The blind-loyalty-even-to-dishonest-insanity Republican litmus test that is about to cost Rep. Liz Cheney (R-Wyo.) her leadership job is only the most acute manifestation of the party’s decline into utter irresponsibility. It’s bad enough that those who want to remain in good standing must embrace the “big lie” about purported fraud in the 2020 election. But the requirement doesn’t stop there. On issue after issue, Republicans are cynically adopting a kind of pre-Enlightenment insistence on the primacy of belief over evidence.
If some voters want to believe that covid-19 is somehow being overblown by the world’s leading experts in infectious disease, then it becomes mandatory for GOP governors — ambitious ones, at least — to reopen their state economies, no matter the cost in needless illness and death. If some voters want to believe that systemic racism does not exist, then it becomes mandatory for Republicans to declare, as Sen. Tim Scott (S.C.) did, that “America is not a racist country.” If some voters want to believe that poverty is a choice made by lazy people, then it becomes mandatory for GOP to try to force the poor back to work by slashing unemployment benefits.
There is, of course, often a huge difference between what one might want to believe and what is actually true. Genuine leadership sometimes requires telling people what they don’t want to hear. But the Republican Party no longer even pretends to want to lead. What it wants instead is to obtain power.
But to what end? Historians may see today’s GOP as emulating legendary King Canute in his futile attempt to hold back the sea. China is not just a boogeyman to be invoked when convenient and ignored when reality might require Americans to change to compete. The climate is getting more volatile. A younger generation is demanding change in everything from policing to the workplace.
Honest leadership would require leveling with GOP constituents about the impossibility of turning back the flow of history. It would involve telling voters that globalization and information technology have forever changed the U.S. economy. It would involve proposing solutions for the way things are — or are becoming — rather than the way some might want them to be.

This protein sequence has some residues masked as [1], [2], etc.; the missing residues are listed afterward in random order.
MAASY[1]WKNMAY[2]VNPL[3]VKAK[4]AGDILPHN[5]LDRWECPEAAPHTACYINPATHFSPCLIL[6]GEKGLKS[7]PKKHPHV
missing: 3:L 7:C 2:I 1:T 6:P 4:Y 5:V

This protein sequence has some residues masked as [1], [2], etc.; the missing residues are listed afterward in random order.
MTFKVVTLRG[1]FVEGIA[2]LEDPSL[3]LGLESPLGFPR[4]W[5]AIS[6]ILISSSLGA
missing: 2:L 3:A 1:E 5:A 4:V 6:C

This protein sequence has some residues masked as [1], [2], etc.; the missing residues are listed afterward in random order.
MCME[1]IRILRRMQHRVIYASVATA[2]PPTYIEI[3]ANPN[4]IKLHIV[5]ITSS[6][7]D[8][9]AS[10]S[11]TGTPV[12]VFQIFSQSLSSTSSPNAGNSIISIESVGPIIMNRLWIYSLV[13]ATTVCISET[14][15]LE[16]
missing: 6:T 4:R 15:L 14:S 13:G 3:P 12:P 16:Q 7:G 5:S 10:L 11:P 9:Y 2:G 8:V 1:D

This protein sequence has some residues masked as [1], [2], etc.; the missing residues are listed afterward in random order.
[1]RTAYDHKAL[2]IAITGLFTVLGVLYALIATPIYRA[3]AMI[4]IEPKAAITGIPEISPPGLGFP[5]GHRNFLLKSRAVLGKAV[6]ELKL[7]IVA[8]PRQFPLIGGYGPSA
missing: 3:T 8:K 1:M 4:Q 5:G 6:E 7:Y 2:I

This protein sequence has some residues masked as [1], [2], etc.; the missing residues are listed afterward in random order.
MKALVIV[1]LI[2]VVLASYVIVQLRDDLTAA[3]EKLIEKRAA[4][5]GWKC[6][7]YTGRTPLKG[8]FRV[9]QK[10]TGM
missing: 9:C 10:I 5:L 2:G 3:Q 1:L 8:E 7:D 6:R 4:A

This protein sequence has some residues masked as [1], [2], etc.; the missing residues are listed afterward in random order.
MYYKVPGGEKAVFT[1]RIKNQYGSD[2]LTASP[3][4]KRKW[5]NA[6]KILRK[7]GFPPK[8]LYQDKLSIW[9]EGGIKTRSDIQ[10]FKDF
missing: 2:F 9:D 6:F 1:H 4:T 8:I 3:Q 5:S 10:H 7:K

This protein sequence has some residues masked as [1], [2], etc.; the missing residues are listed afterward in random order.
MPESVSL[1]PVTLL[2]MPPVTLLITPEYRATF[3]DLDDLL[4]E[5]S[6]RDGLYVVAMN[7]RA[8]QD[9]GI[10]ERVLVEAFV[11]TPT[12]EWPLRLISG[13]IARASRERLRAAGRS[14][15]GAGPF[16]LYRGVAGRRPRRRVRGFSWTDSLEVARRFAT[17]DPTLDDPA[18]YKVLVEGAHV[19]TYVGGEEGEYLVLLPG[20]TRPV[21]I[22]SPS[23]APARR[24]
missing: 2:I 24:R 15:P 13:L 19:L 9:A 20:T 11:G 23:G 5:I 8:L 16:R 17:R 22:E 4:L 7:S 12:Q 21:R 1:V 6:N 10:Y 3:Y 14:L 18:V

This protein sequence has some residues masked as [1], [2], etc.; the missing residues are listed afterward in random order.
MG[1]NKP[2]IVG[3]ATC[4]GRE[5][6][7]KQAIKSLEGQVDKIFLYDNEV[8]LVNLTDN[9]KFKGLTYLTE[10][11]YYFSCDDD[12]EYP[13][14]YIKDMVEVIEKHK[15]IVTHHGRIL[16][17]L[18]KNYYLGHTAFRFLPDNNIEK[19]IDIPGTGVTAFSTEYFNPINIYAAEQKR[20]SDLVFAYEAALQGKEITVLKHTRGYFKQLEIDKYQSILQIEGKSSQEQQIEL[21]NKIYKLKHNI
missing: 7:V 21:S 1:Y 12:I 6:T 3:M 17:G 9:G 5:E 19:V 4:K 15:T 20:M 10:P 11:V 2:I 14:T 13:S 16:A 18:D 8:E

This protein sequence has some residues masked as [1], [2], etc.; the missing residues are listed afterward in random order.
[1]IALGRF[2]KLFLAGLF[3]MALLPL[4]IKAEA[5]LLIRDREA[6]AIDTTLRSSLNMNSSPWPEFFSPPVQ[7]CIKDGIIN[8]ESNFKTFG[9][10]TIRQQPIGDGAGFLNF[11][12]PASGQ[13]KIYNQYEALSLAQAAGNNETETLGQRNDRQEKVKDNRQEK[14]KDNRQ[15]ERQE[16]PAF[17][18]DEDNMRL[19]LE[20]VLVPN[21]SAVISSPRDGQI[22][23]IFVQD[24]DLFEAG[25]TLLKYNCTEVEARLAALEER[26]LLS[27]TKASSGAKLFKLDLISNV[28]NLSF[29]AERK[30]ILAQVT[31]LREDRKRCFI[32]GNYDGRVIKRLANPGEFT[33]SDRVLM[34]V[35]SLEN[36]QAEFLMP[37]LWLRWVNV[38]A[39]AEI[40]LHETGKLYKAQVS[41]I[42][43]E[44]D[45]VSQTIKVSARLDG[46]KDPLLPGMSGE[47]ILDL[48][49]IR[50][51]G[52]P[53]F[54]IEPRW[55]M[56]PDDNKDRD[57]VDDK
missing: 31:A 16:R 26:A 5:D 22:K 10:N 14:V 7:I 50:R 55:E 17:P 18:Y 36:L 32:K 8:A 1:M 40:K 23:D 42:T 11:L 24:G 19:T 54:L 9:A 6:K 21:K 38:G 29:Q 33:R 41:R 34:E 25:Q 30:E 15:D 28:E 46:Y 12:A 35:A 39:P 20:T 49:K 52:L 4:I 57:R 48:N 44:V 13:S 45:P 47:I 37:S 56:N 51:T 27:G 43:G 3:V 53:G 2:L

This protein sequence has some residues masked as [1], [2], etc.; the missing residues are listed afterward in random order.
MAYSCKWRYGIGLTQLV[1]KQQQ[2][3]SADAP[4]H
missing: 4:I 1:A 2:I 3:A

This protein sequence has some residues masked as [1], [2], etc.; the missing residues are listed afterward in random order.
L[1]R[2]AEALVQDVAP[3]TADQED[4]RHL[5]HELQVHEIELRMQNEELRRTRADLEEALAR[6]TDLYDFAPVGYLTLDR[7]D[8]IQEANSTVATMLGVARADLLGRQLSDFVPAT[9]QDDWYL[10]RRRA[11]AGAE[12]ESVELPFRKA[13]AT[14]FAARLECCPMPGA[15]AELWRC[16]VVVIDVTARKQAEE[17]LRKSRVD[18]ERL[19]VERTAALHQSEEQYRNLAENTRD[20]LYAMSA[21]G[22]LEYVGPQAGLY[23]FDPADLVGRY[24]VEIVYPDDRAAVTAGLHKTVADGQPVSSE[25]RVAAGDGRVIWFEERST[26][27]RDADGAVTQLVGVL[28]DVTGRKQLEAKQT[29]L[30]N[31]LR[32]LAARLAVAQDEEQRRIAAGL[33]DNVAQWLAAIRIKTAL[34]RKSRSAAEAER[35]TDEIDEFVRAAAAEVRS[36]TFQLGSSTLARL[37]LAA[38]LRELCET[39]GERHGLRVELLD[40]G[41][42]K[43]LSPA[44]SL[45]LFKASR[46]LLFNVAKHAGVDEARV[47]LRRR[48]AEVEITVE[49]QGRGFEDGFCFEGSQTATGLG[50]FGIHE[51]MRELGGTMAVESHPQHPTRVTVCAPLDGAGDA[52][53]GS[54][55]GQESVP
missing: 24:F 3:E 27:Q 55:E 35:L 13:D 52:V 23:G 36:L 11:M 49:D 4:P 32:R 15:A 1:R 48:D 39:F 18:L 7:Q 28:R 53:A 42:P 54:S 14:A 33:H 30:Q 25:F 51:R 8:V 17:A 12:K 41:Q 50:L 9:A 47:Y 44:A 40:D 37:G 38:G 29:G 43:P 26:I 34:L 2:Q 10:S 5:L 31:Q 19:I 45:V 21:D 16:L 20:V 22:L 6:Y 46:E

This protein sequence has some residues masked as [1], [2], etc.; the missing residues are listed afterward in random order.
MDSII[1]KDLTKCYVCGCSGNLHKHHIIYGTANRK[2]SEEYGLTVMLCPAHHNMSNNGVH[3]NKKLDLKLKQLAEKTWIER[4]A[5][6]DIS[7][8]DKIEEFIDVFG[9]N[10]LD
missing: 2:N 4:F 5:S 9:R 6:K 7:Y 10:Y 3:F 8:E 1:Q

And Democrats who want to make real progress on any of these urgent issues need a Republican Party with that fortitude. We laugh about the party being obsessed about Mr. and Mrs. Potato Head, Dr. Seuss and whether a few transgender girls can run on their high school track teams at not just our own peril, but that of our political system.
This nonsense is being reinforced and amplified by a right-wing media machine — not for ideological reasons, but for profit. And yes, the GOP base is still loyal to former president Donald Trump.
But none of this is an excuse for the way Republicans in Congress and at the state level are behaving. Public service is supposed to be more than an audition for a Fox News contributor job.
House Minority Leader Kevin McCarthy (R-Calif.) understands how Trump’s lies about the election led directly to the Capitol insurrection; he told us so himself on Jan. 6. But now he is ready to boot Cheney out of her high-ranking post for simply telling the truth and to replace her with Rep. Elise Stefanik (R-N.Y.). Relative to Cheney, Stefanik is a moderate on policy. That no longer matters. Her core qualification is a willingness to go along with the “voter fraud” lie, and presumably with other lies as well, in the name of her own ambition. Shame on her. Shame on all of them.
It is no secret that my own views are much more aligned with those of the Democrats than with the Republicans. But I genuinely believe it is good for the country when we have ideas-based, evidence-based competition between a party that leans to the left and one that leans to the right.
The scary thing is that this GOP, untethered from reality and the material needs of the country, is within a handful of seats of taking back both the House and the Senate. As exhausting as it is to acknowledge this, the 2020 election was just the first step toward restoring a shared reality. For Democrats, losing next year’s midterm elections is simply not an option.